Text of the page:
Your detailed guide to housetraining

Now that you have the basic principles down (after reading the previous section), you can discover how housetraining will work in your busy day. Take a look at these guidelines, or post them on your refrigerator (and for more reading, check out Housetraining For Dummies, by Susan McCullough [Wiley]).

If you decide to paper-train your Dachshund — or, like one senior owner I know, allow him to use the extra shower stall as his "litterbox" — the same guidelines apply, except that you whisk him off to his inside elimination station.

^ Before bringing your puppy inside the house for the very first time, take him to his elimination station while he's still attached to his leash and stay there until he does his duty.

If he won't eliminate, take him inside, put him in his den, close the door, and tell him in a gentle voice that you'll be back. Return in 15 minutes and try again. Don't take him anywhere else in the house until he has eliminated in his special spot.

^ Every two hours during the day for the first week, take him out to his special spot.

If he doesn't go, bring him in and put him in his den (nicely — don't get mad or none of this will work). Return every 20 to 30 minutes and try again until he goes. (Note: Your puppy may have a stronger bladder, and you may find that you can take him out every three or four hours rather than every two. But start with two-hour intervals until you know your Dachshund's tendencies.)

If you have to work all day and nobody will be home, have someone come by every few hours to let out your puppy. If you can't find a willing friend or family member, consider hiring a pet sitter. These professionals spend much of their days walking and playing with puppies and adult dogs for people who can't get home from work for long periods of time.

1 Within 30 minutes of a meal, take him outside until he goes.

After you learn your puppy's e-time (see the section "Timing is everything"), you can alter this step to fit your puppy's needs.

1 For the first week, take your puppy out every four hours during the night.

Set your alarm if you have to, but your Dachshund will probably wake you up. (If he's sleeping soundly, you can wait it out, but don't miss the opportunity when he wakes up.)

1 Always take your puppy out first thing in the morning, at the same time each morning, and immediately before bedtime, at the same time each evening.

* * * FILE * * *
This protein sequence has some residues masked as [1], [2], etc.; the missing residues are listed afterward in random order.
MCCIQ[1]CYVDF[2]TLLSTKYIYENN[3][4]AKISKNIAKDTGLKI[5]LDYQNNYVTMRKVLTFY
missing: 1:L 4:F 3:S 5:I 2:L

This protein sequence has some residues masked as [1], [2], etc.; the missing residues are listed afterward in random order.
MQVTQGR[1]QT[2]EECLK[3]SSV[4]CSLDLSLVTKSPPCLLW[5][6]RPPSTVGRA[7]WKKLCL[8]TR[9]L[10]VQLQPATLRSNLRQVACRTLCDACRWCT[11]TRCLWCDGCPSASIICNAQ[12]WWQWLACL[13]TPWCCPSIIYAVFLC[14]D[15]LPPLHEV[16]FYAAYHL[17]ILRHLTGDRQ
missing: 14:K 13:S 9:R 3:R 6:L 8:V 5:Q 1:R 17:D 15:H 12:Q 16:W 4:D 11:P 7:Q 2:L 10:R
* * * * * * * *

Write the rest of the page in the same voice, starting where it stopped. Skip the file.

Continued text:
Sorry, that means on weekends, too! Continue this habit throughout your Dachshund's life. (You can always go back to bed after the bathroom break.)

1 Never, ever miss the sniff-and-circle routine.

If you or someone else can't watch him, let your puppy rest in his crate where he'll be much less likely to have an accident.

For the first couple of weeks, be extra vigilant. It could happen any time, even when an elimination session isn't scheduled. After your Dachshund is housetrained, keep the concept in the back of your mind. Everyone forgets about letting the dog out every now and then. And note that after an extra-big meal, your Dachshund may need more outside time than usual.

1 For the first couple weeks, keep your Dachshund in uncar-peted areas whenever he's out of his den.

Cleanup will be much easier, and the scent won't last like it will in carpet. (Purchase a reliable odor remover specifically designed for pet odors; see Chapter 8.)

1 If your Dachshund makes a mistake, remember that it's your fault, not your Dachshund's.

Don't get mad. You can behave with urgency when whisking your Dachshund outside if you catch him in the act. You can say "No!" sternly and even sharply, which may interrupt him mid-accident so you can get him outside before he finishes. But don't yell at him (even if you're extremely irritated, which you very well may be), and for your dog's sake, don't hit him or rub his nose in his transgression (or, I should say, your transgression). He won't get it. He really won't. It will just make things worse, and he'll learn to fear you.

Dachshunds are fastidious, clean animals, and they lack the typical hound-dog odor. They don't want to eliminate in a manner that displeases you, and they don't want to mess up their living environments. They need only a little guidance from you to do what makes everyone happy. Be a patient, consistent, and loving housetrainer.

To help you keep track of when to take your Dachshund outside in the first week, make a copy of Table 13-1 (or make your own version) and circle the appropriate time of each successful elimination. The chart lists times in two-hour intervals throughout the day and four-hour intervals throughout the night, assuming that your Dachshund gets up at 7 a.m. and goes to bed at 11 p.m. Times are approximate. Modify them for your own schedule.

Table 13-1 Daily Elimination Schedule

Monday

Tuesday

Wednesday

Thursday

Friday

Saturday

Sunday

7 a.m.

7 a.m.

7 a.m.

7 a.m.

7 a.m.

7 a.m.

7 a.m.

9 a.m.

9 a.m.

9 a.m.

9 a.m.

9 a.m.

9 a.m.

9 a.m.

11 a.m.

11 a.m.

11 a.m.

11 a.m.

11 a.m.

11 a.m.

11 a.m.

1 p.m.

1 p.m.

1 p.m.

1 p.m.

1 p.m.

1 p.m.

1 p.m.

3 p.m.

3 p.m.

3 p.m.

3 p.m.

3 p.m.

3 p.m.

3 p.m.

5 p.m.

5 p.m.

5 p.m.

5 p.m.

5 p.m.

5 p.m.

5 p.m.

7 p.m.

7 p.m.

7 p.m.

7 p.m.

7 p.m.

7 p.m.

7 p.m.

9 p.m.

9 p.m.

9 p.m.

9 p.m.

9 p.m.

9 p.m.

9 p.m.

11 p.m.

11 p.m.

11 p.m.

11 p.m.

11 p.m.

11 p.m.

11 p.m.

3 a.m.

3 a.m.

3 a.m.

3 a.m.

3 a.m.

3 a.m.

3 a.m.

Dog Potty Training

Dog Potty Training

This is for people who want to potty train their dog NOW. Discover The Ability To Finally Potty Train Your Dog In No Time! I'm going to get right down to it... If you've found this page, either you or someone you know has a puppy that needs to be potty trained. Maybe you've tried a ton of various methods you've read about but have had no success. How can some people potty train their puppy with hardly any effort?

Get My Free Ebook


Post a comment